·
Registered
Joined
·
134 Posts
Discussion Starter #8
Thankyou for all of the advice! This is so helpful to have people point things out that I missed...now I can fix them! We do have the pieces...now I'm just trying to put it all together. Tough stuff!

Jeez... the more I watch this video, the more I cringe at my inability to walk in a straight line. My poor dog!

We started working static left turns tonight. We do lots of brick work, but for what ever reason, he has always been a bit "sticky" getting that rear in. Its much better than it used to be, but definitely room to improve. He is a BIG dog so I think its a bit harder for him than most...but we will work on it more! I'd really like for him to swing the butt in fast on turns, which he can do on a brick. Now to build it into heel....

Jodie, I think you are right in that his head is cranked. I didn't ask for this, its just the position he gave me. How should I go about straightening him out? I've seen a lot of work done with a focal point, should I do that? Or should I lure the better position for a while? I'm a bit overwhelmed at the thought of fixing the position, but maybe it won't be a big deal.

Anney, you mentioned that the finishes are slow. Do you mean one specifically or all of them? (I know there are only a couple in the video). Not excuses, but he's a big dog (27") and is pretty methodical about his movements. His finishes are consistent, but not always quick. I'll work on that.

I'm also noticing a small lag on right turns/abouts. I think part of this is my (lack of) footwork. I'm trying but I don't think I'm super consistent. When I'm clear, he follows much better (Duh!). I need to practice heeling and walking without him!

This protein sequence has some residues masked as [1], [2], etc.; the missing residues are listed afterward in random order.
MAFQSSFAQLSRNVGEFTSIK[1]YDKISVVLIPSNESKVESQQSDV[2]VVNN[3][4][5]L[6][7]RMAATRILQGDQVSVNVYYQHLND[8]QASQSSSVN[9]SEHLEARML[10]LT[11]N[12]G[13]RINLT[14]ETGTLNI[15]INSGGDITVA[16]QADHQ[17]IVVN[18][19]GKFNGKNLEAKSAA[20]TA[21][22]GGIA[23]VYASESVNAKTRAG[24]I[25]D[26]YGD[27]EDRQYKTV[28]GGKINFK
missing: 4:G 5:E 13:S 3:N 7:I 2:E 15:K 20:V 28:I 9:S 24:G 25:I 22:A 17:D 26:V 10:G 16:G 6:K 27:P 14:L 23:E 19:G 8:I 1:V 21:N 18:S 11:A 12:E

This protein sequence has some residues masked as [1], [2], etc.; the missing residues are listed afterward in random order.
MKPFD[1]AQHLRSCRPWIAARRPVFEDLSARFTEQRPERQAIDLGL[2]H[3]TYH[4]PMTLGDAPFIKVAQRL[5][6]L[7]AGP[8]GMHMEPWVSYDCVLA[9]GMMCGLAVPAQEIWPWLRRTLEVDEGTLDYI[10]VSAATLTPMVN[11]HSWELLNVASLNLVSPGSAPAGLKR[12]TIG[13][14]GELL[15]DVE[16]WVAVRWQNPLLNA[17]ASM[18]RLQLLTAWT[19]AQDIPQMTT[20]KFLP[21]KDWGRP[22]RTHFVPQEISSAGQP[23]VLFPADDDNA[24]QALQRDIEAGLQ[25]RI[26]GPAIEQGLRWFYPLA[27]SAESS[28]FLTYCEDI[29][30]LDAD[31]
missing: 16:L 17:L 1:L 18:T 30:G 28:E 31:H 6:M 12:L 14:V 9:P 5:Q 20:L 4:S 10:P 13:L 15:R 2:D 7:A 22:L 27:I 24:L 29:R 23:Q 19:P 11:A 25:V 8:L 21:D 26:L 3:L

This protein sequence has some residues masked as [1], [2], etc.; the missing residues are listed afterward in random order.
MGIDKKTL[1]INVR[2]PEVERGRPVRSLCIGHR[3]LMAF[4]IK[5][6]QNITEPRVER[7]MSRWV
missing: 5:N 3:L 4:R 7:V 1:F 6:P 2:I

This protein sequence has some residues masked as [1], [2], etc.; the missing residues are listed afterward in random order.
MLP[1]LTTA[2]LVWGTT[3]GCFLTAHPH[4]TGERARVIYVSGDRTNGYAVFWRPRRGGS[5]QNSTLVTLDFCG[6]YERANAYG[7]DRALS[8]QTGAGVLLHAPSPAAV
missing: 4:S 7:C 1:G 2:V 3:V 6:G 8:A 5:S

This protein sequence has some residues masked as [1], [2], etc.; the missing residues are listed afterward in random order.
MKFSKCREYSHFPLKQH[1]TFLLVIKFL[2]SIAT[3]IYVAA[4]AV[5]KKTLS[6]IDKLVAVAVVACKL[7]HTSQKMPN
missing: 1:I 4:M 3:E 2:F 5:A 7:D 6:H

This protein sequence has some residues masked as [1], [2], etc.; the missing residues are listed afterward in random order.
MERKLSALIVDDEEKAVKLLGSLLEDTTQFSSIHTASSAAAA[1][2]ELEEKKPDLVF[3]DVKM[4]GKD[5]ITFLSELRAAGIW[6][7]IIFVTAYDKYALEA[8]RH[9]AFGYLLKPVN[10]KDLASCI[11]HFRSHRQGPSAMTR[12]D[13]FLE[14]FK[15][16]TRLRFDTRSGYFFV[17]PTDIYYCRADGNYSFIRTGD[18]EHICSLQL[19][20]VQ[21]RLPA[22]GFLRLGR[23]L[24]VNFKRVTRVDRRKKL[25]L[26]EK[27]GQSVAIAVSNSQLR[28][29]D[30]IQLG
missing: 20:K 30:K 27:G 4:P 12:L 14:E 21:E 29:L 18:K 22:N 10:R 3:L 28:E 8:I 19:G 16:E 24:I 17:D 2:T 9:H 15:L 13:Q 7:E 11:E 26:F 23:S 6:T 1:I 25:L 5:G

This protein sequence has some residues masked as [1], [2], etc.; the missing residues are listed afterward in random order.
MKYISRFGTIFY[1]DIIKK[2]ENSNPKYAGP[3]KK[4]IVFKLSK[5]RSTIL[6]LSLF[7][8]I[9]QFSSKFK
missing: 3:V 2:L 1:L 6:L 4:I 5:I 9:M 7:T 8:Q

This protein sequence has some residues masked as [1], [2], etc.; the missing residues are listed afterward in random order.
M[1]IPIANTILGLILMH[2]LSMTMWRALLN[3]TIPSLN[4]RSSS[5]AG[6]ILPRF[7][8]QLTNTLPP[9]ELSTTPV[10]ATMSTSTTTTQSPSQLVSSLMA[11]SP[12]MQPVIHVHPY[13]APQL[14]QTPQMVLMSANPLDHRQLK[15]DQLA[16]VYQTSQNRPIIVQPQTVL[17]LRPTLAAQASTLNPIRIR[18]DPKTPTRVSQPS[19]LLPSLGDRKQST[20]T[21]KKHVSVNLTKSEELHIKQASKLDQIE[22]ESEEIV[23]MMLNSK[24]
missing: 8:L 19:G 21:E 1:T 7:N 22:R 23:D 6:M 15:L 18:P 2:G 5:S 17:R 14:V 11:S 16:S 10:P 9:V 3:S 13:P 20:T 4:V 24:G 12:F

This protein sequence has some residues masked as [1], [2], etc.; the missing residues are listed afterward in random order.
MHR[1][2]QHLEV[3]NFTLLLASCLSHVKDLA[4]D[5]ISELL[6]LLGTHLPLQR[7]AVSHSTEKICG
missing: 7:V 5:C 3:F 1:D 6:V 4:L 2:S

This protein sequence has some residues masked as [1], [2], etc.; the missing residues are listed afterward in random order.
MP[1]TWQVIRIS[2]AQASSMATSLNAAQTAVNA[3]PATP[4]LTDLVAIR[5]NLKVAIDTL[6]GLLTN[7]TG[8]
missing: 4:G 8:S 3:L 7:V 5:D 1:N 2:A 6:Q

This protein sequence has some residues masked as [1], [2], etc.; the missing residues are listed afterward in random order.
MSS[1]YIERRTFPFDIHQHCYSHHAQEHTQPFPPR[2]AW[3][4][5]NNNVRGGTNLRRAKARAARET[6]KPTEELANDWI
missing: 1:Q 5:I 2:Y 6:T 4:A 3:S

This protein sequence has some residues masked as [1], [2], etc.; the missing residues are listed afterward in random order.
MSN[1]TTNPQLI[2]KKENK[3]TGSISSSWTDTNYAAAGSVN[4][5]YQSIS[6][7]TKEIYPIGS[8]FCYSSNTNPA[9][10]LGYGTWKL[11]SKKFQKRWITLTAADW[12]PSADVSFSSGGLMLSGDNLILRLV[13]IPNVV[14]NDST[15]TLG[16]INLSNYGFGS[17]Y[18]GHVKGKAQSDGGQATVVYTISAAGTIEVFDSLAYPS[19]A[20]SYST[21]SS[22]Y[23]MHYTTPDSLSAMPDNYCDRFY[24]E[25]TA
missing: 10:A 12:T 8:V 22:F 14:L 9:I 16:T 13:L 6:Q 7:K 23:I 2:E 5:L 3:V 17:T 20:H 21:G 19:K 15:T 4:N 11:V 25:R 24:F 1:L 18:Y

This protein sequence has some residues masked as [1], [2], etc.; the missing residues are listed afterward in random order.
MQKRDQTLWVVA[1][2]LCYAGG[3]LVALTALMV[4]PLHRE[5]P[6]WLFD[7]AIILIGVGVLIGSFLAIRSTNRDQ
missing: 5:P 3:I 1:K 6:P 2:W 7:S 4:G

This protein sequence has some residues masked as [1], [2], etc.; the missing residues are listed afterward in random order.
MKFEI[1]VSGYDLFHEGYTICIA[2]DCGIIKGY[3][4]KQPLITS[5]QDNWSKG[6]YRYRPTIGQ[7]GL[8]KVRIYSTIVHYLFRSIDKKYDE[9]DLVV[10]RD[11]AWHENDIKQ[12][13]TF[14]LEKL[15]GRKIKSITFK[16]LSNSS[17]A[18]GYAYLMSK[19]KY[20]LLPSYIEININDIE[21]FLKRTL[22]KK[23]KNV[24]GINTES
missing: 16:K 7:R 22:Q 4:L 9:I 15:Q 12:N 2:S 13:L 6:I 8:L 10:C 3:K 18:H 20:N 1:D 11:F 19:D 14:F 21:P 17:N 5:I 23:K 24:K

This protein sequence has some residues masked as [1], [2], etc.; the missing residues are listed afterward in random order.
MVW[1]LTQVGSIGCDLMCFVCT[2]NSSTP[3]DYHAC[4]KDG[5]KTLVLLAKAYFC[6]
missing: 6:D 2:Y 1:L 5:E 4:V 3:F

·
Registered
Joined
·
8,164 Posts
This is what I've found to work for left turns:

leash behind back held in right hand, treat in left hand. Use the treat to turn the head out away from you, while pulling in on the leash. As the head turns away from you, the rear should turn in. Actually teach the dog to move his rear all the way in, way past what he would do when actually heeling, so that his rear is behind your right leg. Start this stationary, and when he has it stationary do it while heeling but freeze one step into the left turn so he can get that butt all the way over behind your right leg. Do a lot of that, and when you do real left turns the movement will be great :)

If you can watch Jan Demello's Cruise Control for Power Heeling DVD, it covers some good basics on teaching the dog to cue off your shoulder for turns.
 

·
Registered
Joined
·
134 Posts
Discussion Starter #10
This is what I've found to work for left turns:

leash behind back held in right hand, treat in left hand. Use the treat to turn the head out away from you, while pulling in on the leash. As the head turns away from you, the rear should turn in. Actually teach the dog to move his rear all the way in, way past what he would do when actually heeling, so that his rear is behind your right leg. Start this stationary, and when he has it stationary do it while heeling but freeze one step into the left turn so he can get that butt all the way over behind your right leg. Do a lot of that, and when you do real left turns the movement will be great :)

If you can watch Jan Demello's Cruise Control for Power Heeling DVD, it covers some good basics on teaching the dog to cue off your shoulder for turns.
Thanks! I've started doing this and I think it is helping. I've also done some stationary turns with an exaggerated head cue (like on the Micheal Ellis heeling dvd) just to get him moving a bit sharper when I look to the left. Now we just need to build some muscle memory and we'll have it!

Also, anyone have ideas to get dogs driving through about turns? I think he is with me for most of the turn and falls behind right as I step out in the new direction. Right now, I'm having him jump up into a touch as we come around... alternating with just taking off running after an about. Any other suggestions?
 
1 - 10 of 10 Posts
Top